1. PozolePozole is a very rich pork stew prepared with a corn similar to hominy, usually served with lettuce, thinly sliced radish, lime juice, dried oregano and chili flakes. Recipes vary depending on where you are in the country - in fact, Mexicans say that there are as many pozole recipes as there are Mexican grandmothers! Red pozole, green pozole and white pozole are the most popular variations of the dish, which originate from Jalisco, Chiapas and Guerrero respectively. The stew's color comes from the mix of spices and chilies added to each one. Toppings also vary and range from pork crackling, avocado and sardines, to dried shrimp, raw eggs and a shot of mezcal.
2. PambazosThese red-tinted sandwiches get their name from the bread they are made with. Pambazos are a soft white bun traditionally dipped in a sauce of non-spicy chilies, which gives them their characteristic color and flavor. They are most commonly stuffed with chorizo, potatoes, lettuce, cream, grated cheese and salsa.
3. Chiles en NogadaChiles en Nogada (whose literal translation would be chilies in walnut sauce) is one of the most Baroque, patriotic, and visually appealing dishes of Mexican cuisine. This dish is prepared with many ingredients that are only available at the very end of summer. Apples, pears, and more importantly, walnuts and pomegranates. A grilled and peeled Poblano pepper is stuffed with a mix of sweet and savory ingredients such as minced pork and beef, onion, tomato, pine nut, apples and a certain kind of cactus called Biznaga in its candied form. The chili then is covered with a creamy walnut sauce and topped with pomegranate seeds and occasionally a few parsley leaves.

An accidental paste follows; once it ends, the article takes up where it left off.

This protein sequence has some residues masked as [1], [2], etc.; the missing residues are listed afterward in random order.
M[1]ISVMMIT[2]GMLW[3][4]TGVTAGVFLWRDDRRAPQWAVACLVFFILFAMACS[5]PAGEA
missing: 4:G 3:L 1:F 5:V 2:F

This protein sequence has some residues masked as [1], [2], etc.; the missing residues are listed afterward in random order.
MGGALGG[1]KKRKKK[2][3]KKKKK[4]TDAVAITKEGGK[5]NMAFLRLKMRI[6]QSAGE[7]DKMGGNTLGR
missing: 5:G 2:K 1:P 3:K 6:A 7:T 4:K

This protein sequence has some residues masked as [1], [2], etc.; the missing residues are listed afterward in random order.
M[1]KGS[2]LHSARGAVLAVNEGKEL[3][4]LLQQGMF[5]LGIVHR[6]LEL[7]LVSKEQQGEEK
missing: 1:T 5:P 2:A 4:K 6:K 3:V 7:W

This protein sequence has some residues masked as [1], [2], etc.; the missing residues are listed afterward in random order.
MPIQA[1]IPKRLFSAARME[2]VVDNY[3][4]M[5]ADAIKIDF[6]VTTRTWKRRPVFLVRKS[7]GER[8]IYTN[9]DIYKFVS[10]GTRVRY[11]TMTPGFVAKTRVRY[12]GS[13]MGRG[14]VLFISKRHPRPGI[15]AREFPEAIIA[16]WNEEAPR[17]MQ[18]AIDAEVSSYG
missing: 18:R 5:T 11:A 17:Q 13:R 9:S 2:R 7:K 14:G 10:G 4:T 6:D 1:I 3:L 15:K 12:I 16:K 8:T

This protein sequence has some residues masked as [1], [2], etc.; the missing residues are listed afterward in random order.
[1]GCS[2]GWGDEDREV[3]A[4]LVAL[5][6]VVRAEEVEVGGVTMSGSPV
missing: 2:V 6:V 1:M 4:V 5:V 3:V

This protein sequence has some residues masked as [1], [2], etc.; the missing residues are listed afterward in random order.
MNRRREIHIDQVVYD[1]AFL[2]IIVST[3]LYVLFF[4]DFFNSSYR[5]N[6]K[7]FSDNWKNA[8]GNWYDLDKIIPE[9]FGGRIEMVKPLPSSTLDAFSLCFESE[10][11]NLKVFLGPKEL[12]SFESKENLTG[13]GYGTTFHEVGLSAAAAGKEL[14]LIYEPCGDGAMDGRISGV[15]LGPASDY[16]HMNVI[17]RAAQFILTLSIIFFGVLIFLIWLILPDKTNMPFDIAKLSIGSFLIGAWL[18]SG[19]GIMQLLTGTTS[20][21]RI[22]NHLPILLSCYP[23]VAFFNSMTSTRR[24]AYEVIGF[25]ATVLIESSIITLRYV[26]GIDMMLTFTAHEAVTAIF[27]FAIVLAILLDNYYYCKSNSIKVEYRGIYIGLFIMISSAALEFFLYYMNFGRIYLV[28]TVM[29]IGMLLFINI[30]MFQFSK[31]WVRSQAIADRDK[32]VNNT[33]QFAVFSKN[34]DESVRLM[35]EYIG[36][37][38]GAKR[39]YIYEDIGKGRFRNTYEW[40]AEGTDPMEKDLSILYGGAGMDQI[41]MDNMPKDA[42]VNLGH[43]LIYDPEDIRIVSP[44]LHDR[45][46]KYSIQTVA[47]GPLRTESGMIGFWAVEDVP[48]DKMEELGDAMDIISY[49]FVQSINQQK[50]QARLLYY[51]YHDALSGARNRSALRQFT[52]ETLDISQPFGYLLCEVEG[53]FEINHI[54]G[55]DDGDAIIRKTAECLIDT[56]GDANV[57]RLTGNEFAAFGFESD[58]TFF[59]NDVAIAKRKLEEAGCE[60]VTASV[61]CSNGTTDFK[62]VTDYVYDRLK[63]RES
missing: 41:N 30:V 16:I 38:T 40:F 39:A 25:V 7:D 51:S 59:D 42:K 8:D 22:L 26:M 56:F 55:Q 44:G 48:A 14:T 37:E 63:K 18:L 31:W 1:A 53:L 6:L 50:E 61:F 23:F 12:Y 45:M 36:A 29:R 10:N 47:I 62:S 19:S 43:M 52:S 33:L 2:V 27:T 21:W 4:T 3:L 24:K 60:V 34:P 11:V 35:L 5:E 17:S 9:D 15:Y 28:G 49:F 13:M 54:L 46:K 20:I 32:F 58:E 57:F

4. TostadasTostadas are flat(ish), crispy corn tortillas. They can be served as an accompaniment to a main dish such as Pozole and Birria, but may also be a stand-alone dish when topped with different items ranging from a smudge of refried beans, shredded chicken, lettuce, cream, and salsa, to fresh seafood and pickled beef cartilage.
5. Aguas FrescasEven though their literal translation is “fresh water,” aguas frescas are water blended with fruit or tea to produce a refreshing flavored water that is lighter then a juice. The two most common agua frescas are Horchata and Jamaica: Horchata is a rice milk drink flavored with sugar, cinnamon and a hint of vanilla and Jamaica is a hibiscus flower infusion mixed with sugar. Not to worry if those flavors don’t entice you - you’ll find them in every flavor imaginable!
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